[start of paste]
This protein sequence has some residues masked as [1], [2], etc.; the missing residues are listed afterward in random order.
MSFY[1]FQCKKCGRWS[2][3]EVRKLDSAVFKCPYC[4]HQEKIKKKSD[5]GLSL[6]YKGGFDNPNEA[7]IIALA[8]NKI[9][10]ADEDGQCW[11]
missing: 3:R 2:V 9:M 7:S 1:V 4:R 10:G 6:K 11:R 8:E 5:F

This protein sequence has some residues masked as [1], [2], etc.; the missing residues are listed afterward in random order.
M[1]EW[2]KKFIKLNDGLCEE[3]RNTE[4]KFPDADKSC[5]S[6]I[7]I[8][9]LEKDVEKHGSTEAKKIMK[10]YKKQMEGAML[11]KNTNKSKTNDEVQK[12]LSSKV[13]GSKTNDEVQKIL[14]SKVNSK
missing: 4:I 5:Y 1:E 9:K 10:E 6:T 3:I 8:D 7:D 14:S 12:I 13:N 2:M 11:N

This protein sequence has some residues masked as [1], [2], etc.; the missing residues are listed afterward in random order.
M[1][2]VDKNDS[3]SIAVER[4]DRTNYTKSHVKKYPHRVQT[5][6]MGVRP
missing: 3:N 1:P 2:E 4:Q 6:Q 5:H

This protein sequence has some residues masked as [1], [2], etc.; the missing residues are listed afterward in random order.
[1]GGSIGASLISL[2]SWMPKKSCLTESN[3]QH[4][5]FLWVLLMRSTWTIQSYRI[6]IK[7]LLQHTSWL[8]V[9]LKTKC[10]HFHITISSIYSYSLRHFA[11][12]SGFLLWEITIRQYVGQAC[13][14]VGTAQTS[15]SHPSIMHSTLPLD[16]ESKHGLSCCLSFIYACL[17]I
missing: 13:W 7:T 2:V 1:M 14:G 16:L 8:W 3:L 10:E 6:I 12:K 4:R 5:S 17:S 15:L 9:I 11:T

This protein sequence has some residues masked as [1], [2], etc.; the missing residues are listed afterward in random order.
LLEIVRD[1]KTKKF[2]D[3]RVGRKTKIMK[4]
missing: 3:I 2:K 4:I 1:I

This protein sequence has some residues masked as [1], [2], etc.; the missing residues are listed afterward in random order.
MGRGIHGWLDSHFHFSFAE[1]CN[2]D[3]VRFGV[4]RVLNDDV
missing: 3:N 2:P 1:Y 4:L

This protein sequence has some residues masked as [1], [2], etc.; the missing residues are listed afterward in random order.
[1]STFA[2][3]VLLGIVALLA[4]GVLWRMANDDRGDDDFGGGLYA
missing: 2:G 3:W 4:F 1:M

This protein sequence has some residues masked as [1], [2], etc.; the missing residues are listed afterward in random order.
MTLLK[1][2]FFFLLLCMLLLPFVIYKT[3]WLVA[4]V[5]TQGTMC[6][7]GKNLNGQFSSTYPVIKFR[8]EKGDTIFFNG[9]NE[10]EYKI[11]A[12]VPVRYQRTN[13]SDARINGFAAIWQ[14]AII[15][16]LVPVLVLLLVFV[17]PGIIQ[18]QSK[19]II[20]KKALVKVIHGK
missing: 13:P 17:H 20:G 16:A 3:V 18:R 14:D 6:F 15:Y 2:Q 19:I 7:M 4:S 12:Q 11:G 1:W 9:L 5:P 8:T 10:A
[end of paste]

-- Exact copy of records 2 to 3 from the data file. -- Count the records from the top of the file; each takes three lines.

This protein sequence has some residues masked as [1], [2], etc.; the missing residues are listed afterward in random order.
M[1]EW[2]KKFIKLNDGLCEE[3]RNTE[4]KFPDADKSC[5]S[6]I[7]I[8][9]LEKDVEKHGSTEAKKIMK[10]YKKQMEGAML[11]KNTNKSKTNDEVQK[12]LSSKV[13]GSKTNDEVQKIL[14]SKVNSK
missing: 4:I 5:Y 1:E 9:K 10:E 6:T 3:I 8:D 7:D 14:S 12:I 13:N 2:M 11:N

This protein sequence has some residues masked as [1], [2], etc.; the missing residues are listed afterward in random order.
M[1][2]VDKNDS[3]SIAVER[4]DRTNYTKSHVKKYPHRVQT[5][6]MGVRP
missing: 3:N 1:P 2:E 4:Q 6:Q 5:H